DAILY DIGEST: Six takes on six years of drought; Engineering a waterwise mindset; Final vote nears on Prop 1 storage regs; Wine industry wants greater say in Sonoma County groundwater regulation; and more …

In California water news today, Six takes on six years of drought; Drought, wildfires steepen flood, mudslide risk; Erin Mackey on engineering a waterwise mindset; Sacramento River report adds to water concerns; Final vote nears on Prop 1 storage regulations; To protect native culture, bring back the salmon; Wine industry wants greater say in Sonoma County groundwater regulation; Butte County plans for further flooding protection; South Lake Tahoe home to kokanee salmon spawning grounds; Algal bloom level upgraded at San Luis Reservoir; Fresno starts work on pipes to connect new southeast water plant; San Diego City Council approves $3 billion water treatment plan; and more …

On the calendar today …

In the news today …

Six takes on six years of drought: It might have been sprinkling outside the Stockton Memorial Civic Auditorium on Tuesday, but inside the building some of the state’s brightest water experts were taking stock of California’s enduring drought.  As we enter into what could be a sixth year of shortage, here are six lessons gleaned from Tuesday’s forum sponsored by the nonprofit Water Education Foundation: ... ”  Read more from the Stockton Record here:  Six takes on six years of drought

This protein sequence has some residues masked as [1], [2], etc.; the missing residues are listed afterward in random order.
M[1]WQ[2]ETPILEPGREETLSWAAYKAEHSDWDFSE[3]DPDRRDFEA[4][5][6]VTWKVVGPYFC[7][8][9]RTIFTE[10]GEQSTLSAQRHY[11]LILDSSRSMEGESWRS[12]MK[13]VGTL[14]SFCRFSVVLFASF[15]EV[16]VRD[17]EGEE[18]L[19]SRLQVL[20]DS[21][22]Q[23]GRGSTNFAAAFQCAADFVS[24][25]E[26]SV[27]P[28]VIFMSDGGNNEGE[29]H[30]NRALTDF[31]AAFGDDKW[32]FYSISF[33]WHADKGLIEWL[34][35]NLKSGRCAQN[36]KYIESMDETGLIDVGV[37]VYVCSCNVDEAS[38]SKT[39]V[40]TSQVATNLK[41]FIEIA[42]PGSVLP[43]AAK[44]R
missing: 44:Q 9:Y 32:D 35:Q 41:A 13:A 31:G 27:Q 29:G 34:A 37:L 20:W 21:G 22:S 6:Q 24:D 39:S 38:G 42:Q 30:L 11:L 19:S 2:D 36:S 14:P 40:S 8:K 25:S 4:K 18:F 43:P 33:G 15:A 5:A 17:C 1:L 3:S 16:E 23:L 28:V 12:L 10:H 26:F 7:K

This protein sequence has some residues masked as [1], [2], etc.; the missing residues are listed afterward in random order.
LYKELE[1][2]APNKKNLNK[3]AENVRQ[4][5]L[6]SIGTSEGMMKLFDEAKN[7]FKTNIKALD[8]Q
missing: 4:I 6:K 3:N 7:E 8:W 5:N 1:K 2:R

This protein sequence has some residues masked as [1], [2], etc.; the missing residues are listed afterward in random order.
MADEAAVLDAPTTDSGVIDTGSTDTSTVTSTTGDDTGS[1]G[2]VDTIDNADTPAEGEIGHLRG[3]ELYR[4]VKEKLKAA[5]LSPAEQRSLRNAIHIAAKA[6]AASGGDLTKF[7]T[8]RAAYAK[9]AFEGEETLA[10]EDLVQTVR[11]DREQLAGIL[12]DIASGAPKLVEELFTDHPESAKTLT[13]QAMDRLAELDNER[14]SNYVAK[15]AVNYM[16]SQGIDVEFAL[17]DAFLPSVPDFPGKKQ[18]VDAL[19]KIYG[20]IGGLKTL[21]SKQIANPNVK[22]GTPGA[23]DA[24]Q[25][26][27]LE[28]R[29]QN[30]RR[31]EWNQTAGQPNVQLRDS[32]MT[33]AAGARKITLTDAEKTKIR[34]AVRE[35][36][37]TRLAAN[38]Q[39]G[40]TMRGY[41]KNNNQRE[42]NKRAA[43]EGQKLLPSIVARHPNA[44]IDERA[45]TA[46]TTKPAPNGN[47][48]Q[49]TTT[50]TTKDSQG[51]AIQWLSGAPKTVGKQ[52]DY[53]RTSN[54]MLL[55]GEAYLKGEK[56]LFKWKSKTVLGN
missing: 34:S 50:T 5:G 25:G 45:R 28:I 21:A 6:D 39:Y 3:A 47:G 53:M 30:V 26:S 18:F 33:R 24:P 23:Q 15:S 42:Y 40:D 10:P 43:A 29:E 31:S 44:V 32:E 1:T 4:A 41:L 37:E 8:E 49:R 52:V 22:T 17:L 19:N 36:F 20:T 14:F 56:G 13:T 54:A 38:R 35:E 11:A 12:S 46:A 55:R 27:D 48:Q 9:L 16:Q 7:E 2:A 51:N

Drought, wildfires steepen flood, mudslide risk:  “Fire and flood officials are warning that drought, wildfire scars and winter weather conditions have combined to increase the potential risks of flash flooding and mudslides in California this year.  Five years of drought have led to increasingly intense wildfires around the Bay Area and state. Those fires destroy the vegetation that is a natural erosion buffer and when storms hit burned areas, the likelihood of flooding and mudslides can increase dramatically, according to officials with the California Department of Water Resources and Cal Fire. … ”  Read more from SF Bay here:  Drought, wildfires steepen flood, mudslide risk

Meet the minds:  Erin Mackey on engineering a waterwise mindset:  “What will it take for California to not just get by during drought, but to really flourish? Erin Mackey, a drinking water and reuse process engineer at Brown and Caldwell, the largest engineering consulting firm focused on the U.S. environmental sector, believes it will take both a shift in how we think of water-use efficiency, as well as the development of a more diverse water supply. That’s why her work is focused on helping clients explore water resources so they can use them smartly and efficiently.  Mackey admits these are challenging times for water professionals, but she is hopeful that a decade from now California will have made improvements.“I am confident we will get there,” she said. … ”  Read more from Water Deeply here:  Meet the minds:  Erin Mackey on engineering a waterwise mindset